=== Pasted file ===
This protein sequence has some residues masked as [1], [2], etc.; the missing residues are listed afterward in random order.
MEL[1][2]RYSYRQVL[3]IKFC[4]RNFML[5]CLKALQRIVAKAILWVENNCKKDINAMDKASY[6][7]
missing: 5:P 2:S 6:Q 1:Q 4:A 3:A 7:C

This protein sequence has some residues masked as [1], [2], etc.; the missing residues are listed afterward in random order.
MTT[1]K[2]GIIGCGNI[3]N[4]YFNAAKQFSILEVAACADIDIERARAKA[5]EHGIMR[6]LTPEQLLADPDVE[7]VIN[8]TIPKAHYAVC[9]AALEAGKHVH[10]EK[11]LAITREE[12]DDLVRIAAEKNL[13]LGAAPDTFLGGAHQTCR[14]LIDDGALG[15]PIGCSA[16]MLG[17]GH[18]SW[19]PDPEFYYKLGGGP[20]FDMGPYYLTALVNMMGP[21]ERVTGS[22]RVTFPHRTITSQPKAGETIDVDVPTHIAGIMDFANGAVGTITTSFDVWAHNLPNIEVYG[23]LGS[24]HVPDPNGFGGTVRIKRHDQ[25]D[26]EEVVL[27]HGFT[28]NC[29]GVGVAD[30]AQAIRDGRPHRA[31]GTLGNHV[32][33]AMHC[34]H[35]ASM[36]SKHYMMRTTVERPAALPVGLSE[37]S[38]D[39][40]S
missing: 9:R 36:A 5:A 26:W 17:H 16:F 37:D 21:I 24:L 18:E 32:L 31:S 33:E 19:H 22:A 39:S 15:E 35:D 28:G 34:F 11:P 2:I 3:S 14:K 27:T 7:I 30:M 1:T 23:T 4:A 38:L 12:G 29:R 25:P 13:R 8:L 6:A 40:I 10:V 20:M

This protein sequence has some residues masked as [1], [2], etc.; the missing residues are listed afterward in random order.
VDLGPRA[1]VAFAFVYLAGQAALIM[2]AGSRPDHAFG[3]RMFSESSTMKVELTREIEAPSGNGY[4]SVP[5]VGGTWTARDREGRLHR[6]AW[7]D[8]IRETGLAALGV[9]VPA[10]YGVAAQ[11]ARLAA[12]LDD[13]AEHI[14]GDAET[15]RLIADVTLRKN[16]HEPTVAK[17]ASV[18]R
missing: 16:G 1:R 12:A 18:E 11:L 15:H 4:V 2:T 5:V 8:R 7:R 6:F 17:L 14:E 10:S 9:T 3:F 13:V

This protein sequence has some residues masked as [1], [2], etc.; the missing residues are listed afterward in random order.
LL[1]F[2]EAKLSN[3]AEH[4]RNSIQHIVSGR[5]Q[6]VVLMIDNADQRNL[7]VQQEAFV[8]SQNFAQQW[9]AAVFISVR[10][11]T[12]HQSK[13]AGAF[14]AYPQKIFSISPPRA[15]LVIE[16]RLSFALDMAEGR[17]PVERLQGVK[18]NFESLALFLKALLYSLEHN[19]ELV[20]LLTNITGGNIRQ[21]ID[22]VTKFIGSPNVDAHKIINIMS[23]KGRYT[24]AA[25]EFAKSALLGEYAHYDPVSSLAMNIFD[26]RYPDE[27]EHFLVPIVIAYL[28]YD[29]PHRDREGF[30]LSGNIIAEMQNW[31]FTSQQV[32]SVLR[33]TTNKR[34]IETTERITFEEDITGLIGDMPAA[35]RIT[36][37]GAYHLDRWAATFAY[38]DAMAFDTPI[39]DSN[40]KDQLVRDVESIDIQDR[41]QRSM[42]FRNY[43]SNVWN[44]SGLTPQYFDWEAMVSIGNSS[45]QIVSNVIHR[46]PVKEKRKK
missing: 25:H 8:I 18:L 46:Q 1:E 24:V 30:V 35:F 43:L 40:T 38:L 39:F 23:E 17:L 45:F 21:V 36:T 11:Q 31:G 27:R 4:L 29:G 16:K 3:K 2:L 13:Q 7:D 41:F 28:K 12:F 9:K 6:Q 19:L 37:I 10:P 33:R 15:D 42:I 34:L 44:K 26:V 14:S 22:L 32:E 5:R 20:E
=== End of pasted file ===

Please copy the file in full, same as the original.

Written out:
This protein sequence has some residues masked as [1], [2], etc.; the missing residues are listed afterward in random order.
MEL[1][2]RYSYRQVL[3]IKFC[4]RNFML[5]CLKALQRIVAKAILWVENNCKKDINAMDKASY[6][7]
missing: 5:P 2:S 6:Q 1:Q 4:A 3:A 7:C

This protein sequence has some residues masked as [1], [2], etc.; the missing residues are listed afterward in random order.
MTT[1]K[2]GIIGCGNI[3]N[4]YFNAAKQFSILEVAACADIDIERARAKA[5]EHGIMR[6]LTPEQLLADPDVE[7]VIN[8]TIPKAHYAVC[9]AALEAGKHVH[10]EK[11]LAITREE[12]DDLVRIAAEKNL[13]LGAAPDTFLGGAHQTCR[14]LIDDGALG[15]PIGCSA[16]MLG[17]GH[18]SW[19]PDPEFYYKLGGGP[20]FDMGPYYLTALVNMMGP[21]ERVTGS[22]RVTFPHRTITSQPKAGETIDVDVPTHIAGIMDFANGAVGTITTSFDVWAHNLPNIEVYG[23]LGS[24]HVPDPNGFGGTVRIKRHDQ[25]D[26]EEVVL[27]HGFT[28]NC[29]GVGVAD[30]AQAIRDGRPHRA[31]GTLGNHV[32][33]AMHC[34]H[35]ASM[36]SKHYMMRTTVERPAALPVGLSE[37]S[38]D[39][40]S
missing: 9:R 36:A 5:A 26:W 17:H 16:F 37:D 21:I 24:L 18:E 32:L 31:S 33:E 19:H 22:A 39:S 15:E 35:D 28:G 34:F 11:P 2:I 3:S 14:K 27:T 7:I 30:M 1:T 23:T 4:A 38:L 12:G 29:R 25:P 13:R 8:L 6:A 40:I 10:V 20:M

This protein sequence has some residues masked as [1], [2], etc.; the missing residues are listed afterward in random order.
VDLGPRA[1]VAFAFVYLAGQAALIM[2]AGSRPDHAFG[3]RMFSESSTMKVELTREIEAPSGNGY[4]SVP[5]VGGTWTARDREGRLHR[6]AW[7]D[8]IRETGLAALGV[9]VPA[10]YGVAAQ[11]ARLAA[12]LDD[13]AEHI[14]GDAET[15]RLIADVTLRKN[16]HEPTVAK[17]ASV[18]R
missing: 16:G 1:R 12:A 18:E 11:L 15:H 4:V 2:T 5:V 8:R 7:R 6:F 17:L 14:E 10:S 9:T 3:F 13:V

This protein sequence has some residues masked as [1], [2], etc.; the missing residues are listed afterward in random order.
LL[1]F[2]EAKLSN[3]AEH[4]RNSIQHIVSGR[5]Q[6]VVLMIDNADQRNL[7]VQQEAFV[8]SQNFAQQW[9]AAVFISVR[10][11]T[12]HQSK[13]AGAF[14]AYPQKIFSISPPRA[15]LVIE[16]RLSFALDMAEGR[17]PVERLQGVK[18]NFESLALFLKALLYSLEHN[19]ELV[20]LLTNITGGNIRQ[21]ID[22]VTKFIGSPNVDAHKIINIMS[23]KGRYT[24]AA[25]EFAKSALLGEYAHYDPVSSLAMNIFD[26]RYPDE[27]EHFLVPIVIAYL[28]YD[29]PHRDREGF[30]LSGNIIAEMQNW[31]FTSQQV[32]SVLR[33]TTNKR[34]IETTERITFEEDITGLIGDMPAA[35]RIT[36][37]GAYHLDRWAATFAY[38]DAMAFDTPI[39]DSN[40]KDQLVRDVESIDIQDR[41]QRSM[42]FRNY[43]SNVWN[44]SGLTPQYFDWEAMVSIGNSS[45]QIVSNVIHR[46]PVKEKRKK
missing: 25:H 8:I 18:L 46:Q 1:E 24:V 30:V 35:F 43:L 40:T 38:L 39:F 23:E 17:L 45:F 21:V 36:T 11:Q 31:G 27:R 4:L 29:G 16:K 3:K 2:L 13:Q 7:D 41:F 28:K 12:F 9:K 6:Q 19:L 37:I 10:P 33:R 15:D 42:I 34:L 44:K 26:V 14:S 22:L 32:E 5:R 20:E